An ELL’s journey in learning to demonstrate solidarity in job application letters

Authors

  • Daniel Portman Beit Berl College Interdisciplinary Center Herzliya
  • Caroline Coffin Open University (retired)

DOI:

https://doi.org/10.1558/lhs.30663

Keywords:

Appraisal theory, English as a second language, Business English, Job application letters, Genre learning, Systemic functional linguistics, employment mobility, capacity building

Abstract

In recent years, tertiary institutes worldwide have begun to emphasize capacity building of their students for future employment, particularly with regard to international mobility. An integral part of building such capacity among English language learners (ELLs) is to equip them with the ability to apply for jobs in English. This paper reports on a research project which tracked, over the course of eight weeks an Israeli English language learner's improved understanding of how to write a US-oriented job application letter. Using the theoretical framework of systemic functional linguistics (cf. Halliday and Matthiessen, 2004), we present the results of a fine grained linguistic analysis of the texts produced by a student at three different points in the learning process. Against the background of a large corpus of linguistically analysed successful job application letters, the paper focuses on the extent to which the student developed in managing the applicant-potential employer relationship, which we call 'demonstrating solidarity', as evidenced through his changing use of interpersonal linguistic resources. We interpret the student's development in light of cross-cultural differences that might have influenced his learning trajectory. The paper concludes by setting out the most significant implications of the findings for pedagogic practice and institutional policy, especially important for English language learners.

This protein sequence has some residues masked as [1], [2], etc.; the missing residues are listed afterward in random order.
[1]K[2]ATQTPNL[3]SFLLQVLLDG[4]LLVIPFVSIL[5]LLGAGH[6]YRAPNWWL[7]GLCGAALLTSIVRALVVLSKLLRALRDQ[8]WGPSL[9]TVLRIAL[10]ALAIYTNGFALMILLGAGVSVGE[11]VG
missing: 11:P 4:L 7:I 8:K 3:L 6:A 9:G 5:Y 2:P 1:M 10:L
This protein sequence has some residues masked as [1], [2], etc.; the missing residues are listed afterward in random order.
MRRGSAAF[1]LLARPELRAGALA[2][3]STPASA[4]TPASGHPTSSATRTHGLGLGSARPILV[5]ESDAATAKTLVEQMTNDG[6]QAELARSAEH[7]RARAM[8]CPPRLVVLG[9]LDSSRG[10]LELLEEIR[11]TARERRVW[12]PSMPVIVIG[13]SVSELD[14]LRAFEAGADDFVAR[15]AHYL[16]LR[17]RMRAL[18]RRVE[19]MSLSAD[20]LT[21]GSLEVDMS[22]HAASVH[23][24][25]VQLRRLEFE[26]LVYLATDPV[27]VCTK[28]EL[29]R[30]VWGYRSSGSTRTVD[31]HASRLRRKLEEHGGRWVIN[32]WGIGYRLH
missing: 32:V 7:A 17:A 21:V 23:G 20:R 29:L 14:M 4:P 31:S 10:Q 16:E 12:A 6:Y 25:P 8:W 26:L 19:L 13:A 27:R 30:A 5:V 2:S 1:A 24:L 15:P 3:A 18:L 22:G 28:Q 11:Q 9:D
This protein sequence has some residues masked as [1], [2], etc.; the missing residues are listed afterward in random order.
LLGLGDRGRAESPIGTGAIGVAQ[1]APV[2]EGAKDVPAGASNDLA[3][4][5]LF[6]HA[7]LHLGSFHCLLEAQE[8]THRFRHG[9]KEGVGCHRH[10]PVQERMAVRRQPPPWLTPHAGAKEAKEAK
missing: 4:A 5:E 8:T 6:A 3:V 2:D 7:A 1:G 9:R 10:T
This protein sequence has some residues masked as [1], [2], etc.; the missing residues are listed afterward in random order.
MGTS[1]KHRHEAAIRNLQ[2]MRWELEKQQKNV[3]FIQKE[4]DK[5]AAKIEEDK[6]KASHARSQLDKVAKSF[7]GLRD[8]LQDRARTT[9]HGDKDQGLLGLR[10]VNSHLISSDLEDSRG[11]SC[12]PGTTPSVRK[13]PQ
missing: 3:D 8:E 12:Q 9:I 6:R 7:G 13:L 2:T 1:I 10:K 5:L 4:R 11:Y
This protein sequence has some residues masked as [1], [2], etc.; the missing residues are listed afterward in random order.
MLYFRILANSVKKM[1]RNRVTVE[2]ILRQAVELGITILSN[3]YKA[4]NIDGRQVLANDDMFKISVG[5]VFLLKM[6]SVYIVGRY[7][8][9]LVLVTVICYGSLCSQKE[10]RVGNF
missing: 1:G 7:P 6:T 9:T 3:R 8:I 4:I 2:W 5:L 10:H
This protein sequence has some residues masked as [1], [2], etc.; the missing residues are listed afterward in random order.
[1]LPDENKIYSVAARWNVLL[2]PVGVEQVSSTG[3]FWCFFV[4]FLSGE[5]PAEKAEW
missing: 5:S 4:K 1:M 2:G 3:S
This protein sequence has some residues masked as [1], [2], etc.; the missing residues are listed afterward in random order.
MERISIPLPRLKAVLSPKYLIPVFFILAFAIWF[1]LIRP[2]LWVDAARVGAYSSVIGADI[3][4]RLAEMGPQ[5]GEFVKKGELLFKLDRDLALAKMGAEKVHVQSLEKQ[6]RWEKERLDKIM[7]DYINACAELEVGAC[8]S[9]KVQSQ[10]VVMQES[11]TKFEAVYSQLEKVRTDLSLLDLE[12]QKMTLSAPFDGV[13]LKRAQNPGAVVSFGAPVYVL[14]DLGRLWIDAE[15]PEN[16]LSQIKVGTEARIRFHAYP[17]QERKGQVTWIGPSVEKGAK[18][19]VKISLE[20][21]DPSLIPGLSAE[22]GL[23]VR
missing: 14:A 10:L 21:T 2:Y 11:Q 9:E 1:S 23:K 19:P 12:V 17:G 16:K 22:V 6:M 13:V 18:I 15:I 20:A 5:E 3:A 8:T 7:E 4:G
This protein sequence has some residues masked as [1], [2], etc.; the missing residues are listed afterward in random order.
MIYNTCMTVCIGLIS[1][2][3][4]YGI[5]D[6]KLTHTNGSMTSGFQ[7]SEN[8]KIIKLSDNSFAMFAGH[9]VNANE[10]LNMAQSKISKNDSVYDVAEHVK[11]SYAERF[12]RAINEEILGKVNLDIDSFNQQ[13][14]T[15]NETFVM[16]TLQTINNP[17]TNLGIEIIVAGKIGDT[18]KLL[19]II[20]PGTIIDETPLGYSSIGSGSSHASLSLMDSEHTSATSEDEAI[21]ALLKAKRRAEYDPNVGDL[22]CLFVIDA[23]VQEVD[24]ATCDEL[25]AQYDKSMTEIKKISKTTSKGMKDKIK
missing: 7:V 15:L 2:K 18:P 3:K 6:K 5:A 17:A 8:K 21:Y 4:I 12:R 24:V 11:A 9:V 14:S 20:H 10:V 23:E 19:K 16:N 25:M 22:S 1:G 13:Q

Author Biographies

Daniel Portman, Beit Berl College Interdisciplinary Center Herzliya

I am a lecturer at Beit Berl in the Faculty of Education, English Department and at the Interdisciplinary Center Herzliya in the EFL Department.

Caroline Coffin, Open University (retired)

Caroline Coffin was Professor in English Language and Applied Linguistics at the Open University, UK until her retirement in 2015. During that time she used a language as social semiotic approach (drawing on Systemic functional theory and analytical tools) to investigate the role of language in learning in a range of contexts. Published books include A Language as Social Semiotic Approach to Teaching and Learning in Higher Education (Wiley‐Blackwell, 2014 with Donohue), Exploring Grammar (Routledge, 2009, with Donohue and North, new edition forthcoming) and Historical Discourse (Continuum, 2006).

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Published

2019-05-28

How to Cite

Portman, D., & Coffin, C. (2019). An ELL’s journey in learning to demonstrate solidarity in job application letters. Linguistics and the Human Sciences, 13(1-2), 118–149. https://doi.org/10.1558/lhs.30663

Issue

Section

Articles